The blood of Jesus his Son cleanses us from all sin – Christ’s blood ‘cleanseth from all sin universally. For since it was the blood of so great a person as the Son of God, it is as powerful to cleanse us from the greatest as the least. Had it been the blood of a sinful creature, it had been so far from expiation, that it would rather have been for pollution. Had it been the blood of an angel, though holy (supposing they had any to shed), yet it had been the blood of a creature, and therefore incapable of mounting to an infinite value; but since it is the blood of the Son of God, it is both the blood of a holy and of an uncreated and infinite person. Is it not therefore able to exceed all the bulk of finite sins, and to equal in dignity the infiniteness of the injury in every transgressor?’ (Stephen Charnock, quoted in A Puritan Theology, p361)
Charnock goes on to explain that there is a threefold cleansing by the blood of Christ: ‘As the blood of Christ was offered to God, this purification was meritoriously wrought; as particularly pleaded for a person, it is actually wrought; as sprinkled upon the conscience, it is sensibly wrought. The first merits the removal of guilt, the second solicits it, the third ensures it; the one was wrought upon the cross, the other is acted upon his throne, and the third pronounced in the conscience.’
‘It is said that the devil approached Martin Luther one day and presented him with a long list of sins of which he was guilty. When he had finished reading, Luther said to Satan, “Think a little harder, you must have forgotten some.” This the devil did and added other sins to the list. At the conclusion of this exchange, Luther simply said, “That’s fine. Now write across that list in red ink, ‘The blood of Jesus Christ, his Son, cleanses us from all sin.'” The devil had no answer to that.’
‘Release! Signed in tears, sealed in blood, written on heavenly parchment, recorded in eternal archives. The black ink of the indictment is written all over with the red ink of the cross: “The blood of Jesus Christ cleanseth us from all sin.”‘ (T. De Witt Talmage)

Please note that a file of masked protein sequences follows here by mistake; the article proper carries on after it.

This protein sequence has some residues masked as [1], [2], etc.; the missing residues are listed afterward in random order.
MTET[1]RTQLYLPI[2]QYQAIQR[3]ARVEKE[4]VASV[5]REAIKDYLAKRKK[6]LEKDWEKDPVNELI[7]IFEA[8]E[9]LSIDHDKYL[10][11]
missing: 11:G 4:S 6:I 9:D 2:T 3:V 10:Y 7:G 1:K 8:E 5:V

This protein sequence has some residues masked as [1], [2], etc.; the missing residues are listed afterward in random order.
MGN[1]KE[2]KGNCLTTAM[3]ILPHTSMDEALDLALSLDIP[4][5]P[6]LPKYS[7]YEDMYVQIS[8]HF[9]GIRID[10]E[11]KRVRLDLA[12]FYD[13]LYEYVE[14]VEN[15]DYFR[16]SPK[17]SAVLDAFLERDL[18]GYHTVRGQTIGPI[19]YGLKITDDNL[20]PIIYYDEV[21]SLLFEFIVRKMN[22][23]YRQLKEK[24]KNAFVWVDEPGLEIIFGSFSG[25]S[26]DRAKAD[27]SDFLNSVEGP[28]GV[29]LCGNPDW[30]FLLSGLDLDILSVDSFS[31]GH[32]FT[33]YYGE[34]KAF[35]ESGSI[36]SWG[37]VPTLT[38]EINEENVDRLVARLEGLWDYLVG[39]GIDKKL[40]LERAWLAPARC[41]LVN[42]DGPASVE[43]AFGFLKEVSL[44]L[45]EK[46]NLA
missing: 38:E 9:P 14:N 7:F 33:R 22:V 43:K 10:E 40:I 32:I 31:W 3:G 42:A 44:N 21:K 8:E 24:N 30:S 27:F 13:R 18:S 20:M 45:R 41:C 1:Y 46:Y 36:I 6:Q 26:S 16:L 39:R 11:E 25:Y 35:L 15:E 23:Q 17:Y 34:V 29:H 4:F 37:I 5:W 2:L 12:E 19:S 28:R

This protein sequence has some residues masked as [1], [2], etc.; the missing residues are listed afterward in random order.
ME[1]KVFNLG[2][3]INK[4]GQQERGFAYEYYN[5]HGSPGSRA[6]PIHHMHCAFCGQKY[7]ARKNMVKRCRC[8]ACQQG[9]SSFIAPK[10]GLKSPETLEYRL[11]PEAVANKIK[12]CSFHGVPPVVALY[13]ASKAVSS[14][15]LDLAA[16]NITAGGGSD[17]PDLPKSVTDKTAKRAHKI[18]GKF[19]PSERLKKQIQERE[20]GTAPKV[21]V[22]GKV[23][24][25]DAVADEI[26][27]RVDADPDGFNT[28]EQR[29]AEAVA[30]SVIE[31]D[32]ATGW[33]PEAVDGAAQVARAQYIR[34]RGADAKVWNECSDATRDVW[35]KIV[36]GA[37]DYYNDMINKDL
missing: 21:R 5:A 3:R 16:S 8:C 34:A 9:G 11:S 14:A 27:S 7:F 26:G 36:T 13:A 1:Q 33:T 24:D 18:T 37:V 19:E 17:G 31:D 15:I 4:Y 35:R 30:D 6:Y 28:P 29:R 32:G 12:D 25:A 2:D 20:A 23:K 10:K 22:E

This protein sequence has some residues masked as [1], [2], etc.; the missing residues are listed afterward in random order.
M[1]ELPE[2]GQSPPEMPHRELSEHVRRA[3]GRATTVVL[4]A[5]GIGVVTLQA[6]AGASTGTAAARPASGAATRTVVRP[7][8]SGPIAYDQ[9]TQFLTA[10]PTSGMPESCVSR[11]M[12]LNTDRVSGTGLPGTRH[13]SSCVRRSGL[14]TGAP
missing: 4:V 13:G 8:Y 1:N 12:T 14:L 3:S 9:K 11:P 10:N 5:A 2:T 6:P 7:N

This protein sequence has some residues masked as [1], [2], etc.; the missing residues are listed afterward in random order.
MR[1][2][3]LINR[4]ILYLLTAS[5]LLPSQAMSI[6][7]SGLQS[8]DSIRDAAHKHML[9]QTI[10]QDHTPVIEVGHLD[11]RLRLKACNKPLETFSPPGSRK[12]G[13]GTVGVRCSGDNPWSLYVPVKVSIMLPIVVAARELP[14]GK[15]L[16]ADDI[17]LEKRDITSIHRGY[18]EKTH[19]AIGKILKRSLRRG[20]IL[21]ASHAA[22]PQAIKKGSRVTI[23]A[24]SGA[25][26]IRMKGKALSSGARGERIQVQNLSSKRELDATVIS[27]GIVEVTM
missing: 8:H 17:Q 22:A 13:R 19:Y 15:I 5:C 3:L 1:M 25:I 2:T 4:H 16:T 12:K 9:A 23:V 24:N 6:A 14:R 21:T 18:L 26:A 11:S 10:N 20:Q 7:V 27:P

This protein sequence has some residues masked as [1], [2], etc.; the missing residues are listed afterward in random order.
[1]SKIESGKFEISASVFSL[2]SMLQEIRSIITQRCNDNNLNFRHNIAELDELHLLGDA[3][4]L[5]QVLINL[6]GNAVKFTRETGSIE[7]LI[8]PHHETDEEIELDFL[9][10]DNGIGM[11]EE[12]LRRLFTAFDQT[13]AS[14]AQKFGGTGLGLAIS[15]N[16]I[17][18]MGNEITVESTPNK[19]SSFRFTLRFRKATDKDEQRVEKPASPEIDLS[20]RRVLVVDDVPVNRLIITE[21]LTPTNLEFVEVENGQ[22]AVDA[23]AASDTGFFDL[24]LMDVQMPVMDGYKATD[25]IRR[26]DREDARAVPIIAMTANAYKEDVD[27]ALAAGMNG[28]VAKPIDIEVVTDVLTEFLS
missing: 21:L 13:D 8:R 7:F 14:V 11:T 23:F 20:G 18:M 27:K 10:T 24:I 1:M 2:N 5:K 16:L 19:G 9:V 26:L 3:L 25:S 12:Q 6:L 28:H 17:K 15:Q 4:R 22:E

If we say we do not bear the guilt of sin, we are deceiving ourselves and the truth is not in us – The NET translation is based on the understanding that the apostle is referring to a state of sin.
- NIV – ‘If we claim to be without sin’
- ESV, RSV, NRSV, NASB – ‘If we say we have no sin’
- Moffat – ‘If we say, “We are not guilty”
- God’s Word – ‘If we say, “We aren’t sinful”’
- The Message – ‘If we claim that we’re free of sin’
Clearly, there are two approaches to translation. The majority view is that the apostle is referring to a claim to sinful perfection, ‘that there is no sin inherent in their nature’ (Stott).
The alternative view is articulated (although not supported) by Stott: ‘Other commentators argue that to ‘have sin’ in the Johannine literature means to “have guilt” or “be guilty”. It is thus translated by RSV in John 9:41 (cf. John 15:22, 24; 19:11), and Moffatt translates 1 John 1:8: ‘If we say, “We are not guilty” …’ Law urges that in the Fourth Gospel the phrase ‘specifically denotes the guiltiness of the agent’. In this case the denial here would not be so much of sin itself as of responsibility for it.’
Smalley supports the majority view:
The expression ἁμαρτίαν ἔχειν (“to have sin”) is found in the NT only here and in the Fourth Gospel (e.g. John 9:41; 15:22; cf. 5:26, ζωήν ἔχειν, “to have life”). To “have sin” is the equivalent of possessing a sinful character or disposition. Cf. the use of the phrase πιστιν ἔχειν (“to have faith”) in Matt 17:20, to describe the active principle of faith in the life of the believer. Thus “ ‘sin’ is the principle of which sinful acts are the several manifestations” (Brooke, 17). The latter, sinful acts, are distinguished as such in v 10 (οὐκ ἡμαρτήκαμεν, “we have not sinned”). However, perhaps the contrast should not be drawn too sharply; for man’s sinful nature is not, in fact, easily discerned apart from his sinful actions.
Law (Tests, 130) interprets the phrase ἀμαρτίαν ἔχειν judicially, to mean “having guilt or responsibility for wrong actions.” But although the idea of responsibility for one’s sin is certainly involved in the use of this phrase (rather than the verb, ἀμαρτάνειν, “to sin”) by the fourth evangelist (e.g. John 15:22), it is in any case only one aspect of the notion of sin in both Hebrew and Christian thought (see above, 24). For sin in biblical terms is basically a departure from right; and guilt or responsibility is therefore an inevitable consequence of sin, but not its inclusive character. In this v it is precisely a denial of sin altogether to which the writer is alluding.